Friday, December 5, 2008

Filling In Potholes

As I mentioned a few days ago, I'm reading through the Old Testament book of Isaiah as preparation for Christmas. If you have heard Handel's "Messiah", it can be fun to come across the many scripture verses referenced from this book in the oratorio. There are also so many beautiful passages about how God forgives his wayward people and provides them with their Messiah. But those come later in the book, and first you have to read through some hard-to-hear passages where Isaiah predicts the political and military fall of Jerusalem, and the horrors of war and forced exile to Babylon. It's tempting to sort of skim over all that. When I first started reading the Bible years ago, I would do that. Who wants to read the depressing stuff?

Nowadays, I recognize how important it is to process the whole story. Isaiah was writing before the bad times, which if course is what makes him a prophet. He was living in Jerusalem, and most of his ministry occurred during the reign of good King Hezekiah. It was a time of prosperity (for most people), and the king was a follower of God and tried to serve his people well.

But, what Isaiah, and his contemporaries Micah, Amos, and Hosea, were sensing was that the country was teetering on the brink. The wealthy were making their money at the expense of the poor. There was a pretense of religiosity, but it was practiced as a mish-mash of Judaism and other local religions. The king was naively aligning the country with enemies who were poised to take advantage of them. The judicial system was corrupt. There was a culture of profligate spending, feasting, and partying.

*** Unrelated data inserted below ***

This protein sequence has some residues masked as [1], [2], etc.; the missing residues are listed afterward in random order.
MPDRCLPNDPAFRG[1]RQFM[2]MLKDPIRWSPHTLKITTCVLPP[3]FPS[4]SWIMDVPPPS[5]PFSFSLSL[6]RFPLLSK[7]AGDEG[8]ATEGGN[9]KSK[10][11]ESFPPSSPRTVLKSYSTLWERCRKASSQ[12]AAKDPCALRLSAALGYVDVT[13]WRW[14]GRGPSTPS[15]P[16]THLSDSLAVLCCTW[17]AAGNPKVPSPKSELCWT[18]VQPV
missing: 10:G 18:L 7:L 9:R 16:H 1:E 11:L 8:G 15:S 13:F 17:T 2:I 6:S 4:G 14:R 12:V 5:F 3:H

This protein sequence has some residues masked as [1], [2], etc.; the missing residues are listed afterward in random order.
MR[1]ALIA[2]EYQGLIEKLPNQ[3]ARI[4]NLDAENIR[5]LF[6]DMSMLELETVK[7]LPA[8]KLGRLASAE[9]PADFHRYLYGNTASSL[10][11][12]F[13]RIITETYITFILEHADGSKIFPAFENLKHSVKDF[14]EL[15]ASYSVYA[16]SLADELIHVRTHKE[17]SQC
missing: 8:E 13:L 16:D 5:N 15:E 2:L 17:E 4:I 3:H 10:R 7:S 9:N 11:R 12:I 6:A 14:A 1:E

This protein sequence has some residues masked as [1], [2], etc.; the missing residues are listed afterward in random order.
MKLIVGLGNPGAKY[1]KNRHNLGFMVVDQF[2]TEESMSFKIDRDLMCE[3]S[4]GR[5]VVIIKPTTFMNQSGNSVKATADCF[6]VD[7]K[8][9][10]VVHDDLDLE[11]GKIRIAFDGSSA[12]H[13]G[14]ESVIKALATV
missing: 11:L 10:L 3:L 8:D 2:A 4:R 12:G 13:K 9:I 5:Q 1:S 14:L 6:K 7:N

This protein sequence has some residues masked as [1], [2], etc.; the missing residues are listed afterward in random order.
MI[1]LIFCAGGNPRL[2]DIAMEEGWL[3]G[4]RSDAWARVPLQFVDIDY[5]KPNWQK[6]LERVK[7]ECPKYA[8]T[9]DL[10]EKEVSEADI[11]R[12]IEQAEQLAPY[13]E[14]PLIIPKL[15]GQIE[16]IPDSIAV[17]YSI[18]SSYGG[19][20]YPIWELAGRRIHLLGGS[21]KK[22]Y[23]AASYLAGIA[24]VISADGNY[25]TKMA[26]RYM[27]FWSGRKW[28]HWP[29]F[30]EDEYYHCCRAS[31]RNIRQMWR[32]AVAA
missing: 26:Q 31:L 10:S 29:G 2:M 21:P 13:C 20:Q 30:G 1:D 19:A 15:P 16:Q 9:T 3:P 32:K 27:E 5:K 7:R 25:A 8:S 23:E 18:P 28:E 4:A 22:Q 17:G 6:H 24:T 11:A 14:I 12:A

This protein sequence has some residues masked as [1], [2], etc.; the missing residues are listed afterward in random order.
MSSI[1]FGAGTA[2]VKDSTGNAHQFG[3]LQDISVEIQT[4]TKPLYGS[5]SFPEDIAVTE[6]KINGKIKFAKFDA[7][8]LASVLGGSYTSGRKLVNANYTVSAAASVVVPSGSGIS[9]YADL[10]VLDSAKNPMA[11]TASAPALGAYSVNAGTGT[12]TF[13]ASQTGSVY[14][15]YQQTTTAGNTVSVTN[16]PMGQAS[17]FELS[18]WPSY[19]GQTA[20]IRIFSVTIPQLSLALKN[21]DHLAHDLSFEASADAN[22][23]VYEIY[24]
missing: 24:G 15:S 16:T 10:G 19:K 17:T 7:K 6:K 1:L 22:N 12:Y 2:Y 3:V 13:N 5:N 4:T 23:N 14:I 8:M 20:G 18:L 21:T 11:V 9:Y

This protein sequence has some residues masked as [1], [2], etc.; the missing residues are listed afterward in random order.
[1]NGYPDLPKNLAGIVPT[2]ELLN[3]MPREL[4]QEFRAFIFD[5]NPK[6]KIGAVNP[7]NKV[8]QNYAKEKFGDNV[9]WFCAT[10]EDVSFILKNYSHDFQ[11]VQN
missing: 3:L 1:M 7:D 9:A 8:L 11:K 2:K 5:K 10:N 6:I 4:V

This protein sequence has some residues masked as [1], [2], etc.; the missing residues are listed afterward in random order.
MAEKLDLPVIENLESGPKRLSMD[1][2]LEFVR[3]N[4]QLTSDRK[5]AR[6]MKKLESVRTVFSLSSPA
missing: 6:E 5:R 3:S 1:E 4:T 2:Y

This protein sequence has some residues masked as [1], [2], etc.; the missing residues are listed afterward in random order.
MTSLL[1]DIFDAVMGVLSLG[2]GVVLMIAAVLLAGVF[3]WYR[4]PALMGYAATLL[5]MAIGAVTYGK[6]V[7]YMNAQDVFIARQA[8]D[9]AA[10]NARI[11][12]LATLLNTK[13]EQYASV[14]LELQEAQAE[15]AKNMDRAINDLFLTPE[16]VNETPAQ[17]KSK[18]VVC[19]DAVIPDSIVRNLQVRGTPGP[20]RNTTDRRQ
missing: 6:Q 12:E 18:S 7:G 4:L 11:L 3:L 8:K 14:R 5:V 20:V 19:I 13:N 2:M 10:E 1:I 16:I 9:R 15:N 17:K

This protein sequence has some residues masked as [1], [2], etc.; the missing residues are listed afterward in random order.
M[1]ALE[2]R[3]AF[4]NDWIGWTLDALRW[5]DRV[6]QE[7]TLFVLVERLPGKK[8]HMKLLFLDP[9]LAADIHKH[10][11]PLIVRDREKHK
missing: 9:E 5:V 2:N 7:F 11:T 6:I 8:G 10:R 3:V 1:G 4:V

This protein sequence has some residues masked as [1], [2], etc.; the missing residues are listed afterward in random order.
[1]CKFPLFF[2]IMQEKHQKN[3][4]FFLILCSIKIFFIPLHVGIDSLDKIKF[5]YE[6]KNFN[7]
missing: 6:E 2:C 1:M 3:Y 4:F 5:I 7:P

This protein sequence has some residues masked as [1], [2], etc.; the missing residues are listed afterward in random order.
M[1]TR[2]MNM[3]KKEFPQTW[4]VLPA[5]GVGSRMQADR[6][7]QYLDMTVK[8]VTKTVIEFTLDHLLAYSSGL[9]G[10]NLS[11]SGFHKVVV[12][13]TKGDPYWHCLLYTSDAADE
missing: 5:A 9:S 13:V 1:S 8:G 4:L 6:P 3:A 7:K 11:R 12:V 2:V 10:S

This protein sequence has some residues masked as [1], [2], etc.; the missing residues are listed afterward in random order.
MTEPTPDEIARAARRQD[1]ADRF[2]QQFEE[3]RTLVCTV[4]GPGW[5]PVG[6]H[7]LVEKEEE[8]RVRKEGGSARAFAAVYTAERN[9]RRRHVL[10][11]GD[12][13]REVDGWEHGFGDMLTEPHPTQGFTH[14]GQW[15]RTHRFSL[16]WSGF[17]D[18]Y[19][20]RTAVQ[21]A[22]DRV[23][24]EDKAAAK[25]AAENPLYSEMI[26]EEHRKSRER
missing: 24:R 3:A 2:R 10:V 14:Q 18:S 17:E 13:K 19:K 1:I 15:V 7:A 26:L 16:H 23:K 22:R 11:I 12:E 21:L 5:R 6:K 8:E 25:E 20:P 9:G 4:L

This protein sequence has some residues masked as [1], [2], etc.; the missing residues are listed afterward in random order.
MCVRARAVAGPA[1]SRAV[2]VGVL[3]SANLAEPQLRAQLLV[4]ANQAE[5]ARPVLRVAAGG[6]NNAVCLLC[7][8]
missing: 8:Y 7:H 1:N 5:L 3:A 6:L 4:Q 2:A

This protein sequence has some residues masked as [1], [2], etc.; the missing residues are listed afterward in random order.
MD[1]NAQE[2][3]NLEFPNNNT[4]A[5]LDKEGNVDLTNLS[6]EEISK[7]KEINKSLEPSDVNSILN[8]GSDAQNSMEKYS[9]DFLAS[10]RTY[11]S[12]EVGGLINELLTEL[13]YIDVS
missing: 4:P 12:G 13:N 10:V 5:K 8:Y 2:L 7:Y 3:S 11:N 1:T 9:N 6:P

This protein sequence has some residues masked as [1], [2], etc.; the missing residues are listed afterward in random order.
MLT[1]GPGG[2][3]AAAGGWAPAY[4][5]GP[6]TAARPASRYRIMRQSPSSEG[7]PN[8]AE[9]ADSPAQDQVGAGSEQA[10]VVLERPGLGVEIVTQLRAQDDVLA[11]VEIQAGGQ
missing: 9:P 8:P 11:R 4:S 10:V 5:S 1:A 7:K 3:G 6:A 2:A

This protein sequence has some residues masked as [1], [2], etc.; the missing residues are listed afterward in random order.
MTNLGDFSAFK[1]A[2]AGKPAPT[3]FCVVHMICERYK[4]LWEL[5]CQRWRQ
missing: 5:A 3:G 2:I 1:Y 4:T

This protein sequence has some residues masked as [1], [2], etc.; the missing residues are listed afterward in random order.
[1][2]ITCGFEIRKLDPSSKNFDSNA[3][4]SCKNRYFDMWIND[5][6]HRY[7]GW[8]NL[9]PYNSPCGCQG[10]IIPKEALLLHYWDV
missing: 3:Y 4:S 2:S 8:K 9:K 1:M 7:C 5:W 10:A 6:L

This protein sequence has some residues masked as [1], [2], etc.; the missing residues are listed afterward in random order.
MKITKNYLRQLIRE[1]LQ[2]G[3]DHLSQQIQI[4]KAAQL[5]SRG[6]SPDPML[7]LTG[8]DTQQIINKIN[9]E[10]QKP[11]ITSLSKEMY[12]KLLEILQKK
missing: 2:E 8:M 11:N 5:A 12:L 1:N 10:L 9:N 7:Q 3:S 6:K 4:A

Hmmm. Some of this sounds familiar, doesn't it? Isaiah sums it up this way: "Woe to those who call evil good and good evil, who put darkness for light and light for darkness, who put bitter for sweet and sweet for bitter." (v. 5:20)

So, one thing I've been thinking about this past week is, what might I be thinking is true, but is in reality false? What do we think nowadays is good, that might really be bad? How much are we like those people in Isaiah's day, living like there's no tomorrow, ignoring the few voices that are saying, "Hey! Listen up! If you don't get back to right living, things are going to come crashing down on you!" It's definitely worth thinking about carefully.

Fortunately, as I progress through Isaiah, I know I will get to read once again about the restoration of those people (eventually, after a generation has passed), when they come to their senses and return to their love for, and obedience to, God. I will get to read about the promise of the coming of Jesus. All that will mean more, if I take time to read the hard part.

Prophesy of Isaiah- Marc Chagall


Donna said...

I'm with you, although I've fallen a day behind. The messages in the first part of Isaiah are sobering considering how familiar it all sounds... Looking forward to the better part. :)

Joyce said...

It's a little scary, isn't it?

Word verification is "verse"!